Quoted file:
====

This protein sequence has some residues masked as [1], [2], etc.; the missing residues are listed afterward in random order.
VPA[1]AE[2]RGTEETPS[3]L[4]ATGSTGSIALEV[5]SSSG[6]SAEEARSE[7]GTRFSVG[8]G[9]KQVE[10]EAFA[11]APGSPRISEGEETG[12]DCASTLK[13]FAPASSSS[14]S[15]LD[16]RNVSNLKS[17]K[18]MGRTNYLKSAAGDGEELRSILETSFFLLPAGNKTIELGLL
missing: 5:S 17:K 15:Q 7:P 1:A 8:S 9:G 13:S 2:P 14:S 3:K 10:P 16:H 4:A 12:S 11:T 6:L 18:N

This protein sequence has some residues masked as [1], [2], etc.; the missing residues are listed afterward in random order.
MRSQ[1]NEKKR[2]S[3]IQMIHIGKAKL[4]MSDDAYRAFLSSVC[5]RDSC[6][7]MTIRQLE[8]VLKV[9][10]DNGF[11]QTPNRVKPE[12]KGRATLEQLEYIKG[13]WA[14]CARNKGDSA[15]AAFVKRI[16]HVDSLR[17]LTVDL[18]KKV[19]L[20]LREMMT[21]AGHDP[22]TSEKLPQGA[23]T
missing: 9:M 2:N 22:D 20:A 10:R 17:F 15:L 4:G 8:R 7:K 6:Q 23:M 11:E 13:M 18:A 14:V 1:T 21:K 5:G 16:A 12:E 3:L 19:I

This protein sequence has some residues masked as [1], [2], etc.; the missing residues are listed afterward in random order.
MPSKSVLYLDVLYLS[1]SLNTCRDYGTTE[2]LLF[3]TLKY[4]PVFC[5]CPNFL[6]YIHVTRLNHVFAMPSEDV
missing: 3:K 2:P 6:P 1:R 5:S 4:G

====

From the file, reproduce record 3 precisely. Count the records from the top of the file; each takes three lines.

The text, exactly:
This protein sequence has some residues masked as [1], [2], etc.; the missing residues are listed afterward in random order.
MPSKSVLYLDVLYLS[1]SLNTCRDYGTTE[2]LLF[3]TLKY[4]PVFC[5]CPNFL[6]YIHVTRLNHVFAMPSEDV
missing: 3:K 2:P 6:P 1:R 5:S 4:G